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Category results for 'math'.

There are plenty of kids who struggle with mathematics, and - as a result of their struggles - don't think math is much fun. But sometimes all it takes is to just get over a few small hurdles on the road to success...

Educator Peggy Kaye's book contains over 250 pages of resources to help children learn math while having fun. It's a great gift for parents or kids!

Martin Gardner, a well known authority on math and logic puzzles, has selected some of his favorite puzzles in this collection. Some are his own original puzzles; others are compiled from other sources.

The more math you know, the more you will appreciate these puzzles. The book is probably best for teens and adults.

When I was in high school, it was called AHSME, or "American High School Mathematics Exam." Now it's the American Mathematics Competition (AMC).

The AMC competition problems are multiple choice, but don't let that fool you into thinking that these problems don't require some careful thought and problem solving.

The solutions sections for these problems are quite detailed, so if you can't figure out the problem on your own, you can learn something by reading the solutions.

This book has been claimed as "The most popular Russian puzzle book ever published." The puzzles were written/compiled by Boris Kordemsky, who filled his book with sneaky, clever, and mind boggling puzzles.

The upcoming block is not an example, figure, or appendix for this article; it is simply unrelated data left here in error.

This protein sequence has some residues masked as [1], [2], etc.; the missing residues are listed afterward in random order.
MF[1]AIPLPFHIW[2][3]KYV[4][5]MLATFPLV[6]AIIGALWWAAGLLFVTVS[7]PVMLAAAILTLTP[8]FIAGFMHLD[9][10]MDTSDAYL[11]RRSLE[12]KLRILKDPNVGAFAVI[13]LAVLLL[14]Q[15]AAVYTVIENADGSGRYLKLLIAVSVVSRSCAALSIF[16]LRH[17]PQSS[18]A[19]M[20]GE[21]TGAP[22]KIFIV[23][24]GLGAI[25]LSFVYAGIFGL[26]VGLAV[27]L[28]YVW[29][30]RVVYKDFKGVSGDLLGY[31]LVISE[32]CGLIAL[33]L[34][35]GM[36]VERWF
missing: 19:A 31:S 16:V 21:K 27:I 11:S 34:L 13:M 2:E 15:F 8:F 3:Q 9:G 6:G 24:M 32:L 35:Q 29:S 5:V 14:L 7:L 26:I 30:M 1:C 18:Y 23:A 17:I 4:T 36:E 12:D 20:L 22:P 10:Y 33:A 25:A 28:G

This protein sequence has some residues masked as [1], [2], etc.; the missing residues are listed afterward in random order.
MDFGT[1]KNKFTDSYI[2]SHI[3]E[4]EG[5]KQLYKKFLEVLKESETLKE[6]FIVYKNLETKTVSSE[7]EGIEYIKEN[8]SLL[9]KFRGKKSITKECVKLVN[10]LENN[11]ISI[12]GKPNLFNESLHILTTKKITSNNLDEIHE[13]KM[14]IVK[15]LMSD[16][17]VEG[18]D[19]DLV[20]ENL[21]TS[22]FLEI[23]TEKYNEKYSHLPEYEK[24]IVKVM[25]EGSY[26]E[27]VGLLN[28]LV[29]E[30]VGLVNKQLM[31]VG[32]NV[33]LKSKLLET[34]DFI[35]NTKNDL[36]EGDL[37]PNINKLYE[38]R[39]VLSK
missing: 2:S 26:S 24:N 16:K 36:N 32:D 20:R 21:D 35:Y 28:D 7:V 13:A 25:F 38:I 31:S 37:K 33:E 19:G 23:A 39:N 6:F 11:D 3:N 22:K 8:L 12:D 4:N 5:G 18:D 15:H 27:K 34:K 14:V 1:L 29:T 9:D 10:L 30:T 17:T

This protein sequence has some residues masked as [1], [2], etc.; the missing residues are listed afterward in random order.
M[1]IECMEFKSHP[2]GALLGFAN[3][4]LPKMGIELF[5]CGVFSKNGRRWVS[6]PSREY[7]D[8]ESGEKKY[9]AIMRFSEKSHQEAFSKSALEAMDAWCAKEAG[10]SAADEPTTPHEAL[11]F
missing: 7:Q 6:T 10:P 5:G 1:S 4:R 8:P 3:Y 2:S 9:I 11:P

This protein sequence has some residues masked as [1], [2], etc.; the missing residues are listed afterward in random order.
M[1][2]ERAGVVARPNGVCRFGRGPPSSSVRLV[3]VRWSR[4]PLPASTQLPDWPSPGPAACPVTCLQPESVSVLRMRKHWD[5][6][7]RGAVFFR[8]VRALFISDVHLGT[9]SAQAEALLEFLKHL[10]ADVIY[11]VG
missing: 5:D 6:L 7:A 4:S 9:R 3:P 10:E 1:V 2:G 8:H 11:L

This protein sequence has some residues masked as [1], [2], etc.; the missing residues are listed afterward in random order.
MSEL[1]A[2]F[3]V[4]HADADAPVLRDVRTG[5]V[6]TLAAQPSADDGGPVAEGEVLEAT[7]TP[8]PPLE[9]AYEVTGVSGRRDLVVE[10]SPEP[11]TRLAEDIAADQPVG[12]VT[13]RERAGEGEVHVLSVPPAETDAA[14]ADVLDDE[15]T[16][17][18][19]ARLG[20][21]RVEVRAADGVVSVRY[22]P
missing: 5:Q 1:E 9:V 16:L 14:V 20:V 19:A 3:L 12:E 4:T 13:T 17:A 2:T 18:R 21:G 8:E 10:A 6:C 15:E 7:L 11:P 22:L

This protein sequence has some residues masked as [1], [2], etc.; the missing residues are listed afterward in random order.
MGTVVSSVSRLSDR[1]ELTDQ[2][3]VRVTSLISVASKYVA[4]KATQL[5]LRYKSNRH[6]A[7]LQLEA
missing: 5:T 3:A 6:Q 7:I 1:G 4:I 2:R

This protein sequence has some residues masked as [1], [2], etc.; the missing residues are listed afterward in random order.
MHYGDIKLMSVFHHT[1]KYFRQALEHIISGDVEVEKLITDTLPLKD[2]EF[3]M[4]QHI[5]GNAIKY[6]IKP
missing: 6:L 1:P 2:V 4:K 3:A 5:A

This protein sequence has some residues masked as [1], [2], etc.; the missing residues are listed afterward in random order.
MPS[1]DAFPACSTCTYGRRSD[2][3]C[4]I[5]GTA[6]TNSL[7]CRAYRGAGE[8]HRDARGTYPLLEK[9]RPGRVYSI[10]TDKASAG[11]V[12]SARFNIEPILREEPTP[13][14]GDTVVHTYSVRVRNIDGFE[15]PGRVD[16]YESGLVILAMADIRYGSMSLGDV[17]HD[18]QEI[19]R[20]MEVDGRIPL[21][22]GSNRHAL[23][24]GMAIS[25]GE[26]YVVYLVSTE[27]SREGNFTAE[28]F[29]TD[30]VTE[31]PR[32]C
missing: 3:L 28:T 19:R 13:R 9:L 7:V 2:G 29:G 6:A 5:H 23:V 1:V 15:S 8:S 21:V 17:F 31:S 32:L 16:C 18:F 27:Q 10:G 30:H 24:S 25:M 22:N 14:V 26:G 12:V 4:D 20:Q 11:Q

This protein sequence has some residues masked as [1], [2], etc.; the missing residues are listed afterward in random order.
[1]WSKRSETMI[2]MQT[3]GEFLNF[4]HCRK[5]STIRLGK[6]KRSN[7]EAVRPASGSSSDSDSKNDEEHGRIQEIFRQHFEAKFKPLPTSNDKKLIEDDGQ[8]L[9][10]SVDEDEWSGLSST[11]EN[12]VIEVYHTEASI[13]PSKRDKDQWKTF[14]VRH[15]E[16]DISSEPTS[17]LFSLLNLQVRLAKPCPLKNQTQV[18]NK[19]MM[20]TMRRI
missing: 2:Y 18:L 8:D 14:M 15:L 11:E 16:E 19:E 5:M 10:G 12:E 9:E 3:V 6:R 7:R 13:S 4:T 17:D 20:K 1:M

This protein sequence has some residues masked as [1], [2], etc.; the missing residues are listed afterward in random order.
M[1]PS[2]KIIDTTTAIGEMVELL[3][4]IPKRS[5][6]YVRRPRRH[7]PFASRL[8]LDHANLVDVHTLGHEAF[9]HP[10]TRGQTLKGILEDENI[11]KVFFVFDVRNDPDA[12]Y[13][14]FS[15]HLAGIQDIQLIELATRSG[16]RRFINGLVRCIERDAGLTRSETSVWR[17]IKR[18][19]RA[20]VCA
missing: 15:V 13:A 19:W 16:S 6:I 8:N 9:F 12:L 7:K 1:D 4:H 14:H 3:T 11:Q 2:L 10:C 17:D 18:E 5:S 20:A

No advanced mathematics is required, but those who can see unique and clever ways of putting their knowledge to use will do well with these puzzles.

Howard Eves' textbook on the history of mathematics is well respected and regarded around the world. It contains not just the broad overview of mathematical history, but also some of the personal stories in the lives of mathematicians - some of which are quite amusing!

For example, opening the text at random I discover the story of Lejeune Dirichlet (of the Dirichlet Principle) forgetting to tell his father in law of the birth of his first child. The father in law, upon learning of the child's birth, commented that Dirichlet "should have at least been able to write 2 + 1 = 3." These personal stories break up the more "scholarly" information, and keep the reader always aware that these were real people with real stories, not just old black-and-white photographs in a textbook.

If you are a mathematics teacher (particularly at the high school level) keep a copy of this book on hand - it will provide you not just with history, but with interesting anecdotes which will help keep your classes a little more...alive!

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